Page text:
May-June 2019 | Food & Drink

Bistro Beauty

Our critic checks out Julii, a French Mediterranean restaurant at Pike & Rose that is turning heads

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The roasted bone marrow is a good way to start a meal at Julii. Photo by Deb Lindsey.

I’m not a fan of restaurants charging for bread, so Julii’s first menu item, four dinner rolls for $8, makes me grumpy. They arrive at the table fluffy but pale; one gummy bite confirms my suspicion that they are underbaked. Skip the rolls and order roasted marrow bones topped with garlic butter. Scoop out their luscious custardy marrow, slather it on the accompanying wheat baguette slices (I wish they were toasted) and sprinkle it with coarse sea salt before devouring. Next to the bones, to balance the marrow’s richness, is a divinely simple herb salad of leaves (parsley, lovage and celery) and red onion slivers lightly dressed with lemon juice and olive oil.

Another winning starter is Scottish salmon fillet that has been lightly torched, slightly cured with sherry vinegar and sugar, and cut into thin slices. Lemon vinaigrette, vivid orange Aleppo oil (Aleppos are sweet, mildly spiced dried red peppers), bright green oil made with dill, parsley and chive, and red onion slivers dress the pretty dish. The French onion soup is what you want it to be: a bold beefy broth acting as a backdrop for gobs of gooey Emmental cheese broiled on top of it.

Oversalted foie gras terrine riddled with black truffle slices manifests Felikson’s tendency to use a lot of components where a few would serve the dish better. Take away the apple preserve dollops, the orange and green oils, the freeze-dried garlic bits, the pistachios—foie gras is so luxuriant it doesn’t need that much help.


Salmon crudo. Photo by Deb Lindsey.


The same is true of the stuffed cabbage entrée of two cabbage leaves, each rolled into a log filled with a stuffing of carrots, rice, turnips and mushrooms. They rest on a creamy potato purée and are topped with mushroom gravy and crunchy slices of shiitake mushrooms. The dish, tasty and satisfying on its own, doesn’t need the assault of pickled mustard seeds (a current ingredient darling among chefs) all over the plate. (I moved most of them to the side.)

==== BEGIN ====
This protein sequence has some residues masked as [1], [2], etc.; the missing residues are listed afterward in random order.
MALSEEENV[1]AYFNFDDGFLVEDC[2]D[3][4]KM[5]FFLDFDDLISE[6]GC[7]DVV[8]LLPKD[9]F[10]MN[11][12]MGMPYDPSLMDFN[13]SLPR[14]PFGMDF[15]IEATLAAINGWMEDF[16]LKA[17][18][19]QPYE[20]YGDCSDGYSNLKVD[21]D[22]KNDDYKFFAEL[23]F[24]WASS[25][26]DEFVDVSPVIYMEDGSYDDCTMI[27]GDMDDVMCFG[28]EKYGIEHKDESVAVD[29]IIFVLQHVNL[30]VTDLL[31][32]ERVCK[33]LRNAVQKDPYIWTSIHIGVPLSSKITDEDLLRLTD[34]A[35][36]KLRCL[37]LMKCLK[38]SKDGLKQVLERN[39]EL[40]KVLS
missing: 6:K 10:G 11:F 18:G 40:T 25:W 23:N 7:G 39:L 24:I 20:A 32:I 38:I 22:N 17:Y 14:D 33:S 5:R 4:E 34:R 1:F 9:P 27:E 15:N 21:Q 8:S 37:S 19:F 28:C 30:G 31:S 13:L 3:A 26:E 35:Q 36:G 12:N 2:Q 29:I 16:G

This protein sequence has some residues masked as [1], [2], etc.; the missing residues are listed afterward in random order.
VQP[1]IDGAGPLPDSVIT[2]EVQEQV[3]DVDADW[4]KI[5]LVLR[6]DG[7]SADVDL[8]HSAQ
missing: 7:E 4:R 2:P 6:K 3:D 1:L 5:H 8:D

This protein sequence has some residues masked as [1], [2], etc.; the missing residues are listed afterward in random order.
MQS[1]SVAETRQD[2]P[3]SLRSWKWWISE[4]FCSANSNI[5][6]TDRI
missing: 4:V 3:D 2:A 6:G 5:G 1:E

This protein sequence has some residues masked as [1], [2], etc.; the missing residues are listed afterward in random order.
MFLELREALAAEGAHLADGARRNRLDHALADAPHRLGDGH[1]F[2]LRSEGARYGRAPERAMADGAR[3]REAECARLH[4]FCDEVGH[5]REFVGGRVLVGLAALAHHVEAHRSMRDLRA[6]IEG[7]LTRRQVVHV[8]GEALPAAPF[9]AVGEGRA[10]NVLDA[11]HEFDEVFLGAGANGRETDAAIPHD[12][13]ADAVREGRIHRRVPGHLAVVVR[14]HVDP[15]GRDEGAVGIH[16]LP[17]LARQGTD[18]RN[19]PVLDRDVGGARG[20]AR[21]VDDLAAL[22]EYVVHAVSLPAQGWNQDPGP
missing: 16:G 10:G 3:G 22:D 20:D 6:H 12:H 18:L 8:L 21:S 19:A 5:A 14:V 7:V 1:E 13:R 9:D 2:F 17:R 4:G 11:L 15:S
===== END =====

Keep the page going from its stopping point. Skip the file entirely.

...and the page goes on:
Boneless butterflied trout fillet. Photo by Deb Lindsey.


I wish there were more fish dishes on Felikson’s menu, especially if they’d be as good as the boneless butterflied trout fillet draped over roasted potatoes and celery root purée and served with its crispy skin up. Red pepper purée highlights the fish’s sweetness nicely.

Duck confit (duck legs braised in duck fat and then seared to make the skin crackly) is dry and stringy, and its stewed bean sidekick is a disappointing stand-in for the usual accompaniment to that French bistro standard, garlicky fried potatoes. Felikson’s Angus cheeseburger on a brioche bun looks majestic dressed with lettuce, tomato, red onions and garlic mayo, but I wish it were cooked to medium instead of all the way through. (They don’t ask for your preferred degree of doneness here.) Another beef option—Roseda Farm’s New York strip with green peppercorn cream sauce—scratches the itch if you’re yearning for a good steak.


New York strip with green peppercorn cream sauce. Photo by Deb Lindsey.


Side dishes at Julii—among them Brussels sprouts with garlic mayo, green beans with goat feta cheese, and wedge fries that are crisp on the outside, fluffy on the inside—are executed with aplomb.

Frosty vapor from the liquid nitrogen used for the tableside ice cream.

End dinner with the ice cream for the tableside show alone, but order the chocolate soufflé (more an airy egg-white-enhanced cake than a true soufflé), too, and spoon it over the ice cream to achieve nirvana. Skip the rubbery panna cotta with underripe caramelized bananas.

Julii is a pretty restaurant with an enthusiastic staff, none more so than Felikson, who makes frequent appearances in the dining room, bouncing from table to table like a live pinball. I like his enthusiasm and many of his French bistro dishes, but wish he’d keep his eye on the road instead of trying to reinvent the wheel.


David Hagedorn is the restaurant critic for Bethesda Magazine.